I am happy because I am not alone. I value the people in my life more than the things in my life. Everything I have lost is material. Everything I have gained is priceless. I don’t get frustrated sitting in traffic anymore. I don’t feel like I need to defend or explain myself to people. I don’t care about the small things and I finally “get” the title of the book Don’t Sweat the Small Stuff…and it’s all Small stuff.  I see the world differently. I value the “temporariness,” that in a blink life will pass me by. I used to live in the future.  I will be happy “when”…when I’m married…when I am a sales director…when I have a baby…when I get a pink caddy.  Without even realizing it in the last 8 months that has changed. I am no longer happy when. I am happy now. Cancer forces me to not think “when” because I don’t know what the future holds.  Ironic that this is my life now. I am a planner. Emily was 2 and told me she wanted to rip the color coded calendar I had made us off the fridge. It broke my heart. Now I can’t plan more than a week at a time because you just don’t know where you’ll be. Will we be in the Hospital or home? With an infection? Without?  In recovery? In crisis? There is no planning with cancer. I am happy I don’t have to plan.

I am happy because it’s sunny. I live in a hepa filtered room. I am happy every time I walk outside and take deep breath and am grateful for the sun and the air and the breeze.

I am happy for sushi, and bagels from Jordyn, and tequila. I am happy that I grew up in NJ and I will forever have a better appreciation for good food then the natives who live here in Colorado (or the Midwesterners who migrated here…the worst! Basically should just lump them with the English)

I am happy when I get to put on stiletto sandals – even when I get strange looks from the Doctors. It reminds me I have a life outside of these four walls and eventually Em and I will be back in it

I am happy for Video chat and that Emily can see my sister who loves her more than anything and Emily loves her back just as much.

I am happy for music. I believe God created music because he wants us to sing.  I sing in the car. Alone, or with people. And when Em is in the car we sing together. Music makes my soul happy.

I am happy I don’t have to live up to expectations anymore. One good thing about having the rug pulled out from under ya….everyone knows you’re sitting on the floor.  I don’t have to pretend I have it all together. That it’s better than it is. I can just be happy and ok with the crisis that is around me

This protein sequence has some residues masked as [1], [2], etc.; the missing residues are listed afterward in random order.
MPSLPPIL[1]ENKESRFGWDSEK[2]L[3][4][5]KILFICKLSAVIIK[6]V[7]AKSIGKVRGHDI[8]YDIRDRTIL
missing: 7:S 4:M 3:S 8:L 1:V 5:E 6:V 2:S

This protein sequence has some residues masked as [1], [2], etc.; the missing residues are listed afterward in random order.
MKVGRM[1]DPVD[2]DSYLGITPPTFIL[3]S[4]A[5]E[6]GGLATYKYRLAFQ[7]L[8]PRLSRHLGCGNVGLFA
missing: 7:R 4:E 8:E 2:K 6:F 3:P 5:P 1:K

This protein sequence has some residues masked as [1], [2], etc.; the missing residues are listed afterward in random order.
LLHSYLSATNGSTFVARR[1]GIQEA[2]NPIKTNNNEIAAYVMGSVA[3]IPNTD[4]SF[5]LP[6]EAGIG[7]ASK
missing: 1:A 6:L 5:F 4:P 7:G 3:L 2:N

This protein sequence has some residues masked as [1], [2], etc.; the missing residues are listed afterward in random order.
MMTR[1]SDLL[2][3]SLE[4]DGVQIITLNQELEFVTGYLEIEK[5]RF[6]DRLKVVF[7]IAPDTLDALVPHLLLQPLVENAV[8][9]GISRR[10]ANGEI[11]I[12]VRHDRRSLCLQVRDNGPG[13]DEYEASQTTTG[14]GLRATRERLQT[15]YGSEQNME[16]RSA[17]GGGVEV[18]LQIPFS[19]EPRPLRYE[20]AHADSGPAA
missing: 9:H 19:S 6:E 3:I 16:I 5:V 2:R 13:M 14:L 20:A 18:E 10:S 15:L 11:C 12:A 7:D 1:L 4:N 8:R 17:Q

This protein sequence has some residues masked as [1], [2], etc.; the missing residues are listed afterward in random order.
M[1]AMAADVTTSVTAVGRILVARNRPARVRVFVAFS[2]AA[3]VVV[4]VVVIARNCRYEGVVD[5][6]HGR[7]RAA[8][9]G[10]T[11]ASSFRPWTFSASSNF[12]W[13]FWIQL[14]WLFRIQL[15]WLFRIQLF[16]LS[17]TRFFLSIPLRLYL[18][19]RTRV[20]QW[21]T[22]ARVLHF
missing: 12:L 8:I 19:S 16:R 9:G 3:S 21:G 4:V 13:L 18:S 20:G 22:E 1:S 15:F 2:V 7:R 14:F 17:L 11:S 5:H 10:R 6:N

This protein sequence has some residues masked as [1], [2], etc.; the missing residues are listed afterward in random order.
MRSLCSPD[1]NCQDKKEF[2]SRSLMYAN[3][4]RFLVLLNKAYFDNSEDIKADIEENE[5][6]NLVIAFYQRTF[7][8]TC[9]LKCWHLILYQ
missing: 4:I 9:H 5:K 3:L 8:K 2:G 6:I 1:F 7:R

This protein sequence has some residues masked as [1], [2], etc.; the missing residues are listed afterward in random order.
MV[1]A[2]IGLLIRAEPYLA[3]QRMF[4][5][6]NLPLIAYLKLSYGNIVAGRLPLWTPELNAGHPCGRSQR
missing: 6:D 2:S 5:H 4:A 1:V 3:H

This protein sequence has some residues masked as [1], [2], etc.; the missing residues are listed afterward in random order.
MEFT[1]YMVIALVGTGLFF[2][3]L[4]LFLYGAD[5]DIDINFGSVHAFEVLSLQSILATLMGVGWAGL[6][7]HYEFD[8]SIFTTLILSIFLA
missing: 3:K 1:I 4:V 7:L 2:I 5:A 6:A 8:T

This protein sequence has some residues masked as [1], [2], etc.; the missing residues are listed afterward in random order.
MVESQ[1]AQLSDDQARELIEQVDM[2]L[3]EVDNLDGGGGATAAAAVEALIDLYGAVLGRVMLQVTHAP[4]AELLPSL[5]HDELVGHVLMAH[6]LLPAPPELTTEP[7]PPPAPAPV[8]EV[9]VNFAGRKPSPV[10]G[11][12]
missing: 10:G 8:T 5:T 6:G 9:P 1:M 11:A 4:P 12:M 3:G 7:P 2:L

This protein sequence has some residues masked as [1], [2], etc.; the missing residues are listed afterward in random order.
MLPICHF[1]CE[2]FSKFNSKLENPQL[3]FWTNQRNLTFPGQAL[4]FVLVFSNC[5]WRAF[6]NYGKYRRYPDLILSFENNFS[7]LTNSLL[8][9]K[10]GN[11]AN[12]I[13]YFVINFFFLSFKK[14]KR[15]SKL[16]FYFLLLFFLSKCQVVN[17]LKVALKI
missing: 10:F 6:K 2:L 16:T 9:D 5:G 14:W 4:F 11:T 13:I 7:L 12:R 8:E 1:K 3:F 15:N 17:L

I am happy that I am no longer married. No matter how bad things are now I am free. I am not being manipulated, controlled, or brainwashed by someone who needs a psyche ward instead of a spot in my bed. I am happy I only have 1 child to take care of now, not 2

I am happy that I will never date someone who I would have to get up if my kitchen was on fire.

I am happy I listened to that annoying little voice in my head that said “call Paul” last fall. I argued with it for weeks. Talk about eating humble pie. But I did. And he’s great. And I’m happy he’s part of my life.

I am happy Erin Rose, Cory Johnson, Jamie Roberts, Savannah Murdock, & Devon Kerns are people I get to have in my energy field

I am happy that 6 years ago after being in CO 2 weeks I saw an ad to audition for the Bovine Metropolis Theater and met Denise, and Eric and they just make Denver a better place to live.  

I am happy because I have the most amazing Mary Kay director sisters ~ Deb S, Meara B, Shari S, Yvette A, Pam L, Vanessa M, Sentra H Susan M, Elizabeth M, Sally Ann Q, Suzy K, Lise C, Maryann C, Alexa T, Ronnie K, Kathy P, Tracy G, Judi R, Kelly J, Piper P, Kathy P, Wilma D, and all the others I’m forgetting to add

I am happy Chris Gallegos cracks me up and makes me feel like a million bucks

I am happy Jordyn has the best bed, best Stromboli, best bagels, best hug, and best heart and I am lucky enough to have him in my life

I am happy because Bethany, Jon and Becky and Alyssa are 4 people who have hearts bigger than Santa

I am happy because Brad is my man angel

I wonder why I’m happy. Is it a genetic pre-disposition? Is it 12 years of MK attitude training that it’s an actual choice? Is it the whole Zen Buddhist minimalistic theory…you take away the material and you realize what you really have? What makes someone happy and someone sad? When my marriage was falling apart (oh that, and my ex was threatening to kill me) I was diagnosed with situational anxiety and depression. I kept thinking “what’s wrong with me???” *note to self..there is nothing wrong with you, you were married to a crazy person, you have a perfect child, it was still worth it*  I find it strange that at that point in my life – when I had a healthy child, choices (I mean I could have filed for divorce) and still had a solid business…I was depressed. Now I have a child with cancer, less choices (Per-CO law I’m stuck here till Em is 18 or my ex dies, whichever comes sooner), and have lost much of what I built in my business. Yet now, I’m happy. Really in my soul happy. Different then stressed. I’m still stressed beyond belief. Stressed about the pile of bills on my desk. Stressed that my judicial review will not be accepted and my alcoholic ex husband will still be allowed to administer medication s to our cancer baby.  Stressed that my mother is coming back from NJ, moving back into my house, and has no plans to actually leave. Stressed that my car program is “up” in Mary Kay and for the first time in 10 years I have to “work” to earn a car. Stressed that I don’t have anyone to facilitate exchanges when Emily is discharged and her dad is going to hang our parenting plan over my head. Yet before stressed = unhappiness to me. Stressed made me depressed. Now stress, yes, it’s part of my life. And yes, it’s there and yes, I’m happy anyway.